Where Thieves Break In

A colleague of mine recently moved to a new apartment after his roommate left and his lease was up. He travels lightly and made short work of the move. I wish I could say I would be able to do the same, but it would take me a while to move all of my stuff.1 I wondered aloud about the difficulty of moving my record collection. Another coworker said “one man’s treasure is another man’s trash,” inverting the old aphorism. I stared at my records filling the bottom four cubes of my IKEA Kallax shelves.

I’ve had trouble with the idea of collecting things in the past few years. Part of it goes back to the words of Jesus in the book of Matthew:

“Stop collecting treasures for your own benefit on earth, where moth and rust eat them and where thieves break in and steal them. Instead, collect treasures for yourselves in heaven, where moth and rust don’t eat them and where thieves don’t break in and steal them. Where your treasure is, there your heart will be also.” (Matthew 6:19-21, CEB)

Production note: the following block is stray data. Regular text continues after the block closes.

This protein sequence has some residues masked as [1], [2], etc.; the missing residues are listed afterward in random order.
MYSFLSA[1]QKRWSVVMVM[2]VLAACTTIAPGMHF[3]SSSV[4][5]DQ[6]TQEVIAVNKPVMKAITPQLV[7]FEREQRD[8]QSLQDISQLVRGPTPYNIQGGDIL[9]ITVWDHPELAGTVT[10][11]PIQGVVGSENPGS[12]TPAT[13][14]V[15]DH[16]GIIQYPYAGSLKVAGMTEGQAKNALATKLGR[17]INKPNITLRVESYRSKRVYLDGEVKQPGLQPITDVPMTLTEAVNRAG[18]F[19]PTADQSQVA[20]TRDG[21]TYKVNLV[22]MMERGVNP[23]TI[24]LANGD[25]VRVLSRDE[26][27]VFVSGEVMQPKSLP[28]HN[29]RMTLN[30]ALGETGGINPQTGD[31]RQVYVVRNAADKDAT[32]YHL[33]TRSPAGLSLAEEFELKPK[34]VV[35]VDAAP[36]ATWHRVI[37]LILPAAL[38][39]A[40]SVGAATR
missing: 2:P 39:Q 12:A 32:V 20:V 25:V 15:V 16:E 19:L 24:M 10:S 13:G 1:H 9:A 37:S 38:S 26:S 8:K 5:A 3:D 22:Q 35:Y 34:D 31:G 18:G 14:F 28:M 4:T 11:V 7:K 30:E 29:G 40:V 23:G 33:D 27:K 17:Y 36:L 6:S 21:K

I can’t help but feel like whatever I have shouldn’t mean that much to me, anyway. What will happen to these objects when I pass? As the old saying goes, you can’t take it with you. I think about my record collection potentially being something my kids have to figure out a way to get rid of, once I’m gone. Then again, maybe they won’t feel like getting rid of them.

I appreciate this post about collecting from Jason Kottke. In particular, his closing comment stuck with me.

I have never been much of a collector, but my 22+ years of efforts on this site (collecting knowledge/links?) and my sharing of photos on Flickr/Instagram over the years definitely have resulted in some of the same benefits.

I like this idea of what we collect being less material. We can collect, knowledge, wisdom and beauty without acquiring things.

  1. Again, this is why I call myself an “aspiring minimalist” in my bio. ↩︎

Canned Dragons by Robert Rackley
Made with in North Carolina
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